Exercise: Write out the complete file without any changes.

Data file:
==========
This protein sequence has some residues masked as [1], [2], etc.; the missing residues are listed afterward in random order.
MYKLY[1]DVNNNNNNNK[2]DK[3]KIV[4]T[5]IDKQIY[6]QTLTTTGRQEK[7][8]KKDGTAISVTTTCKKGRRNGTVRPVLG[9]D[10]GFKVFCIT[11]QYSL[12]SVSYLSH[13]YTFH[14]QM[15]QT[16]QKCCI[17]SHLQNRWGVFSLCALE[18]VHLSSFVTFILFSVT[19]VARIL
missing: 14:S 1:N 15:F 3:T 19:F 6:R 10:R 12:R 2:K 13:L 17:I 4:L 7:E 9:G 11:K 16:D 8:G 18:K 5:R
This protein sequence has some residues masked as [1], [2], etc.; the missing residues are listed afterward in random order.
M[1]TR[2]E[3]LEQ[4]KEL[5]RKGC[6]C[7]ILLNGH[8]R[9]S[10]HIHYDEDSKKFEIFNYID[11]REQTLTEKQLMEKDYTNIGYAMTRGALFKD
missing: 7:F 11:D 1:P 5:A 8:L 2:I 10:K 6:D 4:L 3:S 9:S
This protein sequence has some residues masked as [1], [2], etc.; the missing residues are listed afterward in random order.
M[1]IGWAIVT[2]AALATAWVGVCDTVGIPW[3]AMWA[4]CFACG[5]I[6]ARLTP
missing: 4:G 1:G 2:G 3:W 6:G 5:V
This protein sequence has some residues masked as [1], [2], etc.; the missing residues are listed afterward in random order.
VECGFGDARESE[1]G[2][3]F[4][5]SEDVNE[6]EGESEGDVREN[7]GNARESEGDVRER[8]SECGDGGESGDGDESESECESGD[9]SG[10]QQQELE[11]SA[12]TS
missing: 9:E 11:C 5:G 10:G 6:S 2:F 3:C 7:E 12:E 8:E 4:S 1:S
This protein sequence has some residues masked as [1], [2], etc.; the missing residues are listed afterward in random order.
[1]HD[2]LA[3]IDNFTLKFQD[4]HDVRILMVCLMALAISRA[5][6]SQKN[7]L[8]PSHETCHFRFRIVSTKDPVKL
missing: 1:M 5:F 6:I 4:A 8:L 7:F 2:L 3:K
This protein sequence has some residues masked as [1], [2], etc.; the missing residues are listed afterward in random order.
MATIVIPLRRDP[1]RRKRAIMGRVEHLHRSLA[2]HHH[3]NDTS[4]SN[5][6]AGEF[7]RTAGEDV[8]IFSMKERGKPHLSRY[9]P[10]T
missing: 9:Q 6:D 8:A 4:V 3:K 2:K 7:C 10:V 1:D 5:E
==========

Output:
This protein sequence has some residues masked as [1], [2], etc.; the missing residues are listed afterward in random order.
MYKLY[1]DVNNNNNNNK[2]DK[3]KIV[4]T[5]IDKQIY[6]QTLTTTGRQEK[7][8]KKDGTAISVTTTCKKGRRNGTVRPVLG[9]D[10]GFKVFCIT[11]QYSL[12]SVSYLSH[13]YTFH[14]QM[15]QT[16]QKCCI[17]SHLQNRWGVFSLCALE[18]VHLSSFVTFILFSVT[19]VARIL
missing: 14:S 1:N 15:F 3:T 19:F 6:R 10:R 12:R 2:K 13:L 17:I 4:L 7:E 9:G 11:K 16:D 8:G 18:K 5:R
This protein sequence has some residues masked as [1], [2], etc.; the missing residues are listed afterward in random order.
M[1]TR[2]E[3]LEQ[4]KEL[5]RKGC[6]C[7]ILLNGH[8]R[9]S[10]HIHYDEDSKKFEIFNYID[11]REQTLTEKQLMEKDYTNIGYAMTRGALFKD
missing: 7:F 11:D 1:P 5:A 8:L 2:I 10:K 6:D 4:L 3:S 9:S
This protein sequence has some residues masked as [1], [2], etc.; the missing residues are listed afterward in random order.
M[1]IGWAIVT[2]AALATAWVGVCDTVGIPW[3]AMWA[4]CFACG[5]I[6]ARLTP
missing: 4:G 1:G 2:G 3:W 6:G 5:V
This protein sequence has some residues masked as [1], [2], etc.; the missing residues are listed afterward in random order.
VECGFGDARESE[1]G[2][3]F[4][5]SEDVNE[6]EGESEGDVREN[7]GNARESEGDVRER[8]SECGDGGESGDGDESESECESGD[9]SG[10]QQQELE[11]SA[12]TS
missing: 9:E 11:C 5:G 10:G 6:S 2:F 3:C 7:E 12:E 8:E 4:S 1:S
This protein sequence has some residues masked as [1], [2], etc.; the missing residues are listed afterward in random order.
[1]HD[2]LA[3]IDNFTLKFQD[4]HDVRILMVCLMALAISRA[5][6]SQKN[7]L[8]PSHETCHFRFRIVSTKDPVKL
missing: 1:M 5:F 6:I 4:A 8:L 7:F 2:L 3:K
This protein sequence has some residues masked as [1], [2], etc.; the missing residues are listed afterward in random order.
MATIVIPLRRDP[1]RRKRAIMGRVEHLHRSLA[2]HHH[3]NDTS[4]SN[5][6]AGEF[7]RTAGEDV[8]IFSMKERGKPHLSRY[9]P[10]T
missing: 9:Q 6:D 8:A 4:V 3:K 2:K 7:C 10:V 1:D 5:E